The Kurdles was some of the most fun I’ve had with a kids book probably ever. The graphic novel was endearing, heartwarming, and funny, even for adults. It has been over three years since the book released, but this week Rob Goodin’s The Kurdles Magazine #1 is here — is it good?
So what’s it about?
The official summary reads:
This ALL-NEW, ALL-AGES comic magazine will thrill kids and parents alike! Featuring 48 pages of brand-new comics by acclaimed cartoonists Robert Goodin (The Kurdles), Cathy Malkasian (Percy Gloom), and other surprises! Starring the Kurdles! Greta Grump! Howdy Pardner! Pacho Clokey! The best kids comic mag since the demise of Nickelodeon magazine!
Why does this matter?
Goodin is joined by Rugrats cartoonist Cathy Malkasian as well as Cesar Spinoza and Andrew Brandou in this anthology for kids and adults who are young at heart. The beauty of The Kurdles is how it’s not cutesy and never talks down to children. It has an educated personality that is funny in its own weird way that anyone can love.
Fine, you have my attention. What’s good about it?
I had high expectations for this magazine in part because I loved the original graphic novel so much. Opening this book with fourteen stories and pinups of varying length was incredibly uplifting and joyous. The stories continue the adventures of the Kurdles but also add to them with fun one-page stories with a little elf Photoshopped into photographs by Malkasian. The comic styles change as well, like a story about a cowboy named Howdy Pardner using a paper overlay style like South Park, a Sunday comic strip style, and a conventional comic book style too. There are also fun pinups splitting up the stories, giving the entire package that magazine feel.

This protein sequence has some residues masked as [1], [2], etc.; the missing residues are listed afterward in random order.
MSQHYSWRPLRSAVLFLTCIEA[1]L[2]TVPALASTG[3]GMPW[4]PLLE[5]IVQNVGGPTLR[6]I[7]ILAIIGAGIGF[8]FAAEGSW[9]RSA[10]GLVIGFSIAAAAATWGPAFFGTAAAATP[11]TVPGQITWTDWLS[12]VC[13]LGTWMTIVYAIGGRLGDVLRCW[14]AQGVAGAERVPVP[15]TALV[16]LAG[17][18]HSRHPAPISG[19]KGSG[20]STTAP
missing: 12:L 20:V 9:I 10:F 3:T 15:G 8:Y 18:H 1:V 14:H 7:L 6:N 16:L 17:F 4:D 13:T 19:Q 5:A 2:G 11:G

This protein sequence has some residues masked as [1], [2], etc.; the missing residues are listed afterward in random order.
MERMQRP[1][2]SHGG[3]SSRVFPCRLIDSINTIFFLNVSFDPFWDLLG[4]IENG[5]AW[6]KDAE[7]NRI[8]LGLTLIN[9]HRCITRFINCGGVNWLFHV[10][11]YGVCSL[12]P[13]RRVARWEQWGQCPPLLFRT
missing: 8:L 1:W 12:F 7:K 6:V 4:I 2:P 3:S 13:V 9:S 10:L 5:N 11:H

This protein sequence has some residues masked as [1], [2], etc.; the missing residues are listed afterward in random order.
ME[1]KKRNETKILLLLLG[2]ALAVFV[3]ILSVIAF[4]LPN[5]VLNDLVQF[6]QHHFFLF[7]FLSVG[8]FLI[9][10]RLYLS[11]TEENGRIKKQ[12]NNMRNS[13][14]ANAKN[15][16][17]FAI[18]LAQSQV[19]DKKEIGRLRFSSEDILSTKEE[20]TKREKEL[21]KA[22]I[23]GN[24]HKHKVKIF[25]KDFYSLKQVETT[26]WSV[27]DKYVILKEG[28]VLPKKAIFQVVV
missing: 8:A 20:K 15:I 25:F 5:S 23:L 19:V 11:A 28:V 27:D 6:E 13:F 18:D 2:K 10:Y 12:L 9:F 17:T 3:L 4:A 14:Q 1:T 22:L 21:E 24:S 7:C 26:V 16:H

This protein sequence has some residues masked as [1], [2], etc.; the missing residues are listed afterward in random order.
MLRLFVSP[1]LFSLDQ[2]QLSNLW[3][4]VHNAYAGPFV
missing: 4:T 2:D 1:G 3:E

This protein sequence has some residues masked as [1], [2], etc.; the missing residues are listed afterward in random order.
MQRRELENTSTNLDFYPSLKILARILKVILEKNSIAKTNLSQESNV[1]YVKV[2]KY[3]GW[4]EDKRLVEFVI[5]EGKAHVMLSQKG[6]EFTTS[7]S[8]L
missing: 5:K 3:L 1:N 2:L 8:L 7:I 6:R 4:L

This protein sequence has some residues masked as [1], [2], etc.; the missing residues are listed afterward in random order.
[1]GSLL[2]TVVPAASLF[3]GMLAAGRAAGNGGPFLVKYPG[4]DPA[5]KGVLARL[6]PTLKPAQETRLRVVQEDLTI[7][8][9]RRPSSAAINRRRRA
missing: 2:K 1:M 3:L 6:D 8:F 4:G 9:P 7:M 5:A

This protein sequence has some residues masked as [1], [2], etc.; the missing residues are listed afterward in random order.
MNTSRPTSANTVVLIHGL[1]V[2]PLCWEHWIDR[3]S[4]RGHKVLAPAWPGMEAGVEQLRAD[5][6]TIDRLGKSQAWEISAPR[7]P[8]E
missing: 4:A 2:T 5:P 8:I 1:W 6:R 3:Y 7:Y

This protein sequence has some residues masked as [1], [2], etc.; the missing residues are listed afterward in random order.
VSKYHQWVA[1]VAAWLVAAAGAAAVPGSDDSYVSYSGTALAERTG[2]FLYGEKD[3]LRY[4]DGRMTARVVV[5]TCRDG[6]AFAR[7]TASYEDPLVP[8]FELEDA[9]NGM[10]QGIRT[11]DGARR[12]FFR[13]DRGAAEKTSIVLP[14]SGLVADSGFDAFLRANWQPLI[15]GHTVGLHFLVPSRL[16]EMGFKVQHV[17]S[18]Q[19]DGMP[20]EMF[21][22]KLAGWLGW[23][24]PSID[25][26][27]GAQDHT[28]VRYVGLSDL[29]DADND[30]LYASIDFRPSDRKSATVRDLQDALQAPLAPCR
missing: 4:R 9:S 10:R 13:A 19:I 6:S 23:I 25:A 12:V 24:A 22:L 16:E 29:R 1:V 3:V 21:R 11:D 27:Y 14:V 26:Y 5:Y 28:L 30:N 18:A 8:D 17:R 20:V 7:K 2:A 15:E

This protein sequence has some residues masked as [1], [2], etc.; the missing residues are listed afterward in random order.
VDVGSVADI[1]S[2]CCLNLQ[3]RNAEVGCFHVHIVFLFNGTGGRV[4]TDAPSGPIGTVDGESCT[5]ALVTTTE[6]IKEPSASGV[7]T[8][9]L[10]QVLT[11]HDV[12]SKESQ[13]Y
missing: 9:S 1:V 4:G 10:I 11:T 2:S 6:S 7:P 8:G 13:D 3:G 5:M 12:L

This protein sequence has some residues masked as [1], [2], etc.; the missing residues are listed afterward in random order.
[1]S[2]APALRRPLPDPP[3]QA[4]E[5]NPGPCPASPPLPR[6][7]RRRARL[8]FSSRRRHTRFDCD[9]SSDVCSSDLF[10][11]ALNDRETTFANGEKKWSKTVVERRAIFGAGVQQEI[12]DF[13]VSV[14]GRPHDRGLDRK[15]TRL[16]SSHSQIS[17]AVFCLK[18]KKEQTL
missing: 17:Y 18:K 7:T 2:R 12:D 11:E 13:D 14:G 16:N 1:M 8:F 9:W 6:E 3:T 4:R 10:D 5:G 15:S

This is the kind of book we need in these tumultuous times. The stories are filled with joy, happiness, and cheer in a variety of ways. That elf I was describing earlier reflects on the ordinary, making everything in his comics seem strange and extraordinary. The Kurdles continue to be strange and endearing, like the continued mystery of the teddy bear. How is he alive? In another interesting story, Pentapus falls in love with a woman in a story drawn in an old-school style complete with weathered yellow paper to age the narrative. Later she finds out he’s not human which causes a stir, and the story serves as a reflection on racism in America. In another story, we meet a little girl who is a total brat but is straightened out by a new pet turtle. There are lessons in these stories and they never sugarcoat or skimp, but are still funny and well rendered.
The stories vary in how difficult they may be for young kids, but that’s good because it may challenge kids and push their imaginations to further heights. They can also be self-reflective — take for instance a moment Sally the teddy bear has as she notices the colored dots on a post. These dots are what a comic book looks like super close up. The characters are somewhat aware they are in a comic book and that adds meta a layer that’s entertaining. In a way, this pushes children’s imaginations to think differently about the story.
It can’t be perfect can it?
As an anthology of shorter vignettes, I can’t say I loved every aspect of this, but that’s not really the point. The Pentapus “Knit a Toy” portion wasn’t something I needed for instance. It does add a different layer to the magazine style of this publication though. The pinups are cute, but they are more pieces of a puzzle.
Is it good?
This is a joyous book that’s excellent in so many aspects. It’s funny, visually stimulating, and above all else the most endearing reading experience you’ll have all year. You’ll finish this magazine and instantly think, “When does #2 come out?”